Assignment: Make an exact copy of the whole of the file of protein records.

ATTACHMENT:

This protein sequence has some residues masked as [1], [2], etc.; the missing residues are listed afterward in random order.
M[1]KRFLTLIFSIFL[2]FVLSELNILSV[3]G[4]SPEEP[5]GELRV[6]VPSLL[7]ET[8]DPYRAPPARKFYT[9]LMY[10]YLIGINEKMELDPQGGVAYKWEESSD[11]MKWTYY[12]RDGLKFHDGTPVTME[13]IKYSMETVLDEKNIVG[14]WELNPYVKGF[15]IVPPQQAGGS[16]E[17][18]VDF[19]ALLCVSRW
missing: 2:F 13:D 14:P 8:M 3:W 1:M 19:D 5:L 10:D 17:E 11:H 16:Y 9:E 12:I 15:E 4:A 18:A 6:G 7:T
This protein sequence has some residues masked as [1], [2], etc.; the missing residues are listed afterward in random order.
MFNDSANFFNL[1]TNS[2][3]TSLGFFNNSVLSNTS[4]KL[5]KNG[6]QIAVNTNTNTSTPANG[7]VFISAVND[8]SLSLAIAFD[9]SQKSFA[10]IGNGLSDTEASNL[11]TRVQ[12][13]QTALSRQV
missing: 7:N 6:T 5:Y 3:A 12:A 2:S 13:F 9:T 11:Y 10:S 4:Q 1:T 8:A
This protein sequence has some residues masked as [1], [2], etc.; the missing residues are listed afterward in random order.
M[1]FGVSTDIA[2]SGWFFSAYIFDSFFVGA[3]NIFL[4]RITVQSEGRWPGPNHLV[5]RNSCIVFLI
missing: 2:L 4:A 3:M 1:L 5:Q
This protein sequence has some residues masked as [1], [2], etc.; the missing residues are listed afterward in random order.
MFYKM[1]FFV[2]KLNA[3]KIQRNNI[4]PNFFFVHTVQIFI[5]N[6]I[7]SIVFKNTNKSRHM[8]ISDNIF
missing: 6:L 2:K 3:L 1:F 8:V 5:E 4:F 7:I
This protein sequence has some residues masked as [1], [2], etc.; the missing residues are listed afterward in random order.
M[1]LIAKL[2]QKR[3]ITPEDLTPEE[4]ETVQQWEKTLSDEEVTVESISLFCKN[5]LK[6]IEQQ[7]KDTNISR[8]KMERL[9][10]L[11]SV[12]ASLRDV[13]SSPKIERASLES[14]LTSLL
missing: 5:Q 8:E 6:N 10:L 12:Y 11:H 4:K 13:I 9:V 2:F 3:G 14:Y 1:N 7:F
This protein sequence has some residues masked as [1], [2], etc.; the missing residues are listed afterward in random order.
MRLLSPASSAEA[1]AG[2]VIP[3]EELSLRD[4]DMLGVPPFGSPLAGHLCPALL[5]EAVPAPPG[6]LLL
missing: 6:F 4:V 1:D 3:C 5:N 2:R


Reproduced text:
This protein sequence has some residues masked as [1], [2], etc.; the missing residues are listed afterward in random order.
M[1]KRFLTLIFSIFL[2]FVLSELNILSV[3]G[4]SPEEP[5]GELRV[6]VPSLL[7]ET[8]DPYRAPPARKFYT[9]LMY[10]YLIGINEKMELDPQGGVAYKWEESSD[11]MKWTYY[12]RDGLKFHDGTPVTME[13]IKYSMETVLDEKNIVG[14]WELNPYVKGF[15]IVPPQQAGGS[16]E[17][18]VDF[19]ALLCVSRW
missing: 2:F 13:D 14:P 8:M 3:W 1:M 19:D 5:L 10:D 17:E 11:H 16:Y 9:E 12:I 15:E 4:A 18:A 6:G 7:T
This protein sequence has some residues masked as [1], [2], etc.; the missing residues are listed afterward in random order.
MFNDSANFFNL[1]TNS[2][3]TSLGFFNNSVLSNTS[4]KL[5]KNG[6]QIAVNTNTNTSTPANG[7]VFISAVND[8]SLSLAIAFD[9]SQKSFA[10]IGNGLSDTEASNL[11]TRVQ[12][13]QTALSRQV
missing: 7:N 6:T 5:Y 3:A 12:A 2:S 13:F 9:T 11:Y 10:S 4:Q 1:T 8:A
This protein sequence has some residues masked as [1], [2], etc.; the missing residues are listed afterward in random order.
M[1]FGVSTDIA[2]SGWFFSAYIFDSFFVGA[3]NIFL[4]RITVQSEGRWPGPNHLV[5]RNSCIVFLI
missing: 2:L 4:A 3:M 1:L 5:Q
This protein sequence has some residues masked as [1], [2], etc.; the missing residues are listed afterward in random order.
MFYKM[1]FFV[2]KLNA[3]KIQRNNI[4]PNFFFVHTVQIFI[5]N[6]I[7]SIVFKNTNKSRHM[8]ISDNIF
missing: 6:L 2:K 3:L 1:F 8:V 5:E 4:F 7:I
This protein sequence has some residues masked as [1], [2], etc.; the missing residues are listed afterward in random order.
M[1]LIAKL[2]QKR[3]ITPEDLTPEE[4]ETVQQWEKTLSDEEVTVESISLFCKN[5]LK[6]IEQQ[7]KDTNISR[8]KMERL[9][10]L[11]SV[12]ASLRDV[13]SSPKIERASLES[14]LTSLL
missing: 5:Q 8:E 6:N 10:L 12:Y 11:H 4:K 13:I 9:V 2:F 3:G 14:Y 1:N 7:F
This protein sequence has some residues masked as [1], [2], etc.; the missing residues are listed afterward in random order.
MRLLSPASSAEA[1]AG[2]VIP[3]EELSLRD[4]DMLGVPPFGSPLAGHLCPALL[5]EAVPAPPG[6]LLL
missing: 6:F 4:V 1:D 3:C 5:N 2:R